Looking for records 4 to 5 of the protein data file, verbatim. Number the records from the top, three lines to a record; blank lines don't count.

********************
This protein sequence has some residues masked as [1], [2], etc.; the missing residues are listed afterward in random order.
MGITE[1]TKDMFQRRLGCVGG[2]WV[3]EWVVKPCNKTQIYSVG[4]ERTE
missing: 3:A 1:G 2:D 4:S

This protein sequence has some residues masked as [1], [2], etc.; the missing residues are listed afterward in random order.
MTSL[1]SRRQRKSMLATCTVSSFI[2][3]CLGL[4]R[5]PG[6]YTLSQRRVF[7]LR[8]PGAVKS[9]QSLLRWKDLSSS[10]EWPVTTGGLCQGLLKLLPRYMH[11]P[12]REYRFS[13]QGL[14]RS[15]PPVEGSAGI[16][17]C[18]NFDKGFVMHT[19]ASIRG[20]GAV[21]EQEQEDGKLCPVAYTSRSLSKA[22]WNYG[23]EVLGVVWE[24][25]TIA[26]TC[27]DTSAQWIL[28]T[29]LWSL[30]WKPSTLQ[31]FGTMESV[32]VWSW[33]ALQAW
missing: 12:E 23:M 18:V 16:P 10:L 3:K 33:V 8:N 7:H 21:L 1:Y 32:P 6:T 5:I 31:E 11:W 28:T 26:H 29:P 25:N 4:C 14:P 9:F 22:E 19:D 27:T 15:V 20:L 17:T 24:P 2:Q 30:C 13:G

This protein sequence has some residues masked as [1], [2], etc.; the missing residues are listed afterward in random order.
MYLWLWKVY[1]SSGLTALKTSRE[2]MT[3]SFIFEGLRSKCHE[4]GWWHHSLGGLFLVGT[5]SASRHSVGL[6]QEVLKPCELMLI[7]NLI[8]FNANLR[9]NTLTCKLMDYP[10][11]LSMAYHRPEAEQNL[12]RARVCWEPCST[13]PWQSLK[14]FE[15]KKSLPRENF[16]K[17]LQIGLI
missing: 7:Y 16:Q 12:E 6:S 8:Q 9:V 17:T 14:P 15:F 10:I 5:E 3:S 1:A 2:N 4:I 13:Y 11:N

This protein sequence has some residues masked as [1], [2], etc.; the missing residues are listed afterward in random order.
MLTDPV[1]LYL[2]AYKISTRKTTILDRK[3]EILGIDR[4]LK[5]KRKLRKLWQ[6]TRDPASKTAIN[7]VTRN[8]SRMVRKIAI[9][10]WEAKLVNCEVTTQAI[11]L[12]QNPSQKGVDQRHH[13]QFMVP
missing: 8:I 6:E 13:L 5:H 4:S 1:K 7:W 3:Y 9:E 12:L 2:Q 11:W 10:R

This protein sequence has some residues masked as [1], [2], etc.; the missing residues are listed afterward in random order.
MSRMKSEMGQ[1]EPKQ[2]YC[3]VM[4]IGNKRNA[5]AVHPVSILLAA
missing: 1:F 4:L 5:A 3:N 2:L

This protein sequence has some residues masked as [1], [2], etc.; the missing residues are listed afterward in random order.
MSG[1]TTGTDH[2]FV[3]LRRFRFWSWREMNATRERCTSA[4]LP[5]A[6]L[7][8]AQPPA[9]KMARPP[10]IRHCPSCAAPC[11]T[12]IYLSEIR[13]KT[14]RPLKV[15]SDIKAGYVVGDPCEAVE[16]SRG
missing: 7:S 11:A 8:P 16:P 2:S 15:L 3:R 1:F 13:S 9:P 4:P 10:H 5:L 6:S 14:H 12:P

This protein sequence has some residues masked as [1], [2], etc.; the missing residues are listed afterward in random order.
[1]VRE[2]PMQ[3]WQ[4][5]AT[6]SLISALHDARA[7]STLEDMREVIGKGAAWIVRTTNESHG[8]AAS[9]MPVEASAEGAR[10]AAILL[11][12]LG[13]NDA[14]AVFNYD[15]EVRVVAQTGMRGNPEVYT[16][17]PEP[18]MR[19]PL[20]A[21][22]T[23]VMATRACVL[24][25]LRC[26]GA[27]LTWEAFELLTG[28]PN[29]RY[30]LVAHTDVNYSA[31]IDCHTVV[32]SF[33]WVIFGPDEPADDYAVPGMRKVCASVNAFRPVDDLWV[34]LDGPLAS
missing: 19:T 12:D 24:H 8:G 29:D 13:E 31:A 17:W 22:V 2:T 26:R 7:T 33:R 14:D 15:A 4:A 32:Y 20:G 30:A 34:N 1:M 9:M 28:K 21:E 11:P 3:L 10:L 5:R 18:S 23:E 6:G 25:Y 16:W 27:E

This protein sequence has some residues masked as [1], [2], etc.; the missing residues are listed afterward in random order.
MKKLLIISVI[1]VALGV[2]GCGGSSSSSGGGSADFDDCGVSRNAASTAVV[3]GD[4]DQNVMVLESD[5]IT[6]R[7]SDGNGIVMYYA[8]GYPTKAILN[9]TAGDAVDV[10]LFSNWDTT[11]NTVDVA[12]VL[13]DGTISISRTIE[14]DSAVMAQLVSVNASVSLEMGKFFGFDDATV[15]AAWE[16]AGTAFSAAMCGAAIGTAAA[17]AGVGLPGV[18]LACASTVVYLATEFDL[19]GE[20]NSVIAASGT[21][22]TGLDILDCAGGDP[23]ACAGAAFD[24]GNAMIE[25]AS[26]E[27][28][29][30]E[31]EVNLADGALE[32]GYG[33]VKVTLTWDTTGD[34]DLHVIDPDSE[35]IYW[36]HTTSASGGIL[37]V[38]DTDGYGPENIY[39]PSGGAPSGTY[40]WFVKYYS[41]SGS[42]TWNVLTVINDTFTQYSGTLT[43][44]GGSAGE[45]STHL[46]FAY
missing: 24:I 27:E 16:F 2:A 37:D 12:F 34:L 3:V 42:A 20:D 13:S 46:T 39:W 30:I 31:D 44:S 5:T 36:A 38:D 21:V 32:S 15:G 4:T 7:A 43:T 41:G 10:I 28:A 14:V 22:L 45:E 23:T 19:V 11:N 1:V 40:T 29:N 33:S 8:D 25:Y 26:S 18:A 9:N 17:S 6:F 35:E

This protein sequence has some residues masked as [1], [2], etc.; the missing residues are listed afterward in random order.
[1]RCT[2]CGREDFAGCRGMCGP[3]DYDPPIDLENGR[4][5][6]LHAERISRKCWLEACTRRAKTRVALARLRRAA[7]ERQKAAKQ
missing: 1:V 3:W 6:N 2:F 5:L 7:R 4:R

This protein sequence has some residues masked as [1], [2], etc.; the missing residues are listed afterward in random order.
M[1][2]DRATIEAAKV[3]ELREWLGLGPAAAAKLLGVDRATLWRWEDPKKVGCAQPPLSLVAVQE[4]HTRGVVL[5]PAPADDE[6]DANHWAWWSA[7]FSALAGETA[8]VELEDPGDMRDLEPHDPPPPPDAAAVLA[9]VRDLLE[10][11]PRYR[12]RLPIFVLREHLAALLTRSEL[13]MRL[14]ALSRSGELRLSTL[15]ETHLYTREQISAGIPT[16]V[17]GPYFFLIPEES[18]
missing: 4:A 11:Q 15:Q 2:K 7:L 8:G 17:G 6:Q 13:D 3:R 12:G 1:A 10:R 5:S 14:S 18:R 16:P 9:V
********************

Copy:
This protein sequence has some residues masked as [1], [2], etc.; the missing residues are listed afterward in random order.
MLTDPV[1]LYL[2]AYKISTRKTTILDRK[3]EILGIDR[4]LK[5]KRKLRKLWQ[6]TRDPASKTAIN[7]VTRN[8]SRMVRKIAI[9][10]WEAKLVNCEVTTQAI[11]L[12]QNPSQKGVDQRHH[13]QFMVP
missing: 8:I 6:E 13:L 5:H 4:S 1:K 7:W 3:Y 9:E 12:L 2:Q 11:W 10:R

This protein sequence has some residues masked as [1], [2], etc.; the missing residues are listed afterward in random order.
MSRMKSEMGQ[1]EPKQ[2]YC[3]VM[4]IGNKRNA[5]AVHPVSILLAA
missing: 1:F 4:L 5:A 3:N 2:L